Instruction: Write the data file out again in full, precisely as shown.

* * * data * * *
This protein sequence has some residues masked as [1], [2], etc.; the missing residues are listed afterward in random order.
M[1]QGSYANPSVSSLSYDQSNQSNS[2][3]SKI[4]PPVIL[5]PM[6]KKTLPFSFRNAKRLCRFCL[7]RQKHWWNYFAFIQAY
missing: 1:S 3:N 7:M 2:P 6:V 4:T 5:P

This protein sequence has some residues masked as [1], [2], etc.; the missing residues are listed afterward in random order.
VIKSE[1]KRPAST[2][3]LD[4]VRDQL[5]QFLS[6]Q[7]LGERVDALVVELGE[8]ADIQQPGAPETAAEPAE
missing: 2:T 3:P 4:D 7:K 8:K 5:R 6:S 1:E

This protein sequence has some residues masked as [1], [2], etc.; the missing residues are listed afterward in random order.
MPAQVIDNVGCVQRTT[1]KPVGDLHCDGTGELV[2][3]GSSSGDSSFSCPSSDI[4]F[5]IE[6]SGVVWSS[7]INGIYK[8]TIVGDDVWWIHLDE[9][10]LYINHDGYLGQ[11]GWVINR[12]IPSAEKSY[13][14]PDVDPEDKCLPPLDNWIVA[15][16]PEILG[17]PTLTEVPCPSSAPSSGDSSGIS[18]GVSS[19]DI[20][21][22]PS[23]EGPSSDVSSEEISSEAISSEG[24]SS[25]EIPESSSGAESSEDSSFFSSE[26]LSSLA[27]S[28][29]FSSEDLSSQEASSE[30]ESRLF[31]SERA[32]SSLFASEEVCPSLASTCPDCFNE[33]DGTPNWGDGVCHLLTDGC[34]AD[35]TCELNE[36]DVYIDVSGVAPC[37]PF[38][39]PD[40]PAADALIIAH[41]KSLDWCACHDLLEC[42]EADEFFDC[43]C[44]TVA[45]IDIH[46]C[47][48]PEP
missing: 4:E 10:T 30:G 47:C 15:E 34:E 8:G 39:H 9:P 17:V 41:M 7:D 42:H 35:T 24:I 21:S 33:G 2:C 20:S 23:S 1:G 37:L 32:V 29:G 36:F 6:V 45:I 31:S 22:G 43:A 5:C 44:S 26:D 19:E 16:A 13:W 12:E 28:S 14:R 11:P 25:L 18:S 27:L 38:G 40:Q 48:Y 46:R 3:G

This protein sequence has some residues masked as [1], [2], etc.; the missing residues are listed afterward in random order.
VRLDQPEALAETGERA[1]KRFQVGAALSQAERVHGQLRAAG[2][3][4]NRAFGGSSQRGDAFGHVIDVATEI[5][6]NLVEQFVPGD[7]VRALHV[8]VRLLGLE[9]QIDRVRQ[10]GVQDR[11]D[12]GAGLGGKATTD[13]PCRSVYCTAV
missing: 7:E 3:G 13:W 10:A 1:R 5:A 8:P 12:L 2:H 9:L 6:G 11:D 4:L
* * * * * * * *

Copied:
This protein sequence has some residues masked as [1], [2], etc.; the missing residues are listed afterward in random order.
M[1]QGSYANPSVSSLSYDQSNQSNS[2][3]SKI[4]PPVIL[5]PM[6]KKTLPFSFRNAKRLCRFCL[7]RQKHWWNYFAFIQAY
missing: 1:S 3:N 7:M 2:P 6:V 4:T 5:P

This protein sequence has some residues masked as [1], [2], etc.; the missing residues are listed afterward in random order.
VIKSE[1]KRPAST[2][3]LD[4]VRDQL[5]QFLS[6]Q[7]LGERVDALVVELGE[8]ADIQQPGAPETAAEPAE
missing: 2:T 3:P 4:D 7:K 8:K 5:R 6:S 1:E

This protein sequence has some residues masked as [1], [2], etc.; the missing residues are listed afterward in random order.
MPAQVIDNVGCVQRTT[1]KPVGDLHCDGTGELV[2][3]GSSSGDSSFSCPSSDI[4]F[5]IE[6]SGVVWSS[7]INGIYK[8]TIVGDDVWWIHLDE[9][10]LYINHDGYLGQ[11]GWVINR[12]IPSAEKSY[13][14]PDVDPEDKCLPPLDNWIVA[15][16]PEILG[17]PTLTEVPCPSSAPSSGDSSGIS[18]GVSS[19]DI[20][21][22]PS[23]EGPSSDVSSEEISSEAISSEG[24]SS[25]EIPESSSGAESSEDSSFFSSE[26]LSSLA[27]S[28][29]FSSEDLSSQEASSE[30]ESRLF[31]SERA[32]SSLFASEEVCPSLASTCPDCFNE[33]DGTPNWGDGVCHLLTDGC[34]AD[35]TCELNE[36]DVYIDVSGVAPC[37]PF[38][39]PD[40]PAADALIIAH[41]KSLDWCACHDLLEC[42]EADEFFDC[43]C[44]TVA[45]IDIH[46]C[47][48]PEP
missing: 4:E 10:T 30:G 47:C 15:E 34:E 8:G 39:H 9:P 17:V 41:M 7:D 42:H 35:T 24:I 21:S 33:G 2:C 20:S 23:S 1:G 37:L 32:V 29:G 36:F 6:V 45:I 31:S 22:G 43:A 5:C 44:S 26:D 19:E 16:A 13:W 12:E 28:S 14:R 11:P 25:L 18:S 27:L 38:G 40:Q 48:Y 46:R 3:G

This protein sequence has some residues masked as [1], [2], etc.; the missing residues are listed afterward in random order.
VRLDQPEALAETGERA[1]KRFQVGAALSQAERVHGQLRAAG[2][3][4]NRAFGGSSQRGDAFGHVIDVATEI[5][6]NLVEQFVPGD[7]VRALHV[8]VRLLGLE[9]QIDRVRQ[10]GVQDR[11]D[12]GAGLGGKATTD[13]PCRSVYCTAV
missing: 7:E 3:G 13:W 10:A 1:R 5:A 8:P 12:L 2:H 9:L 6:G 11:D 4:L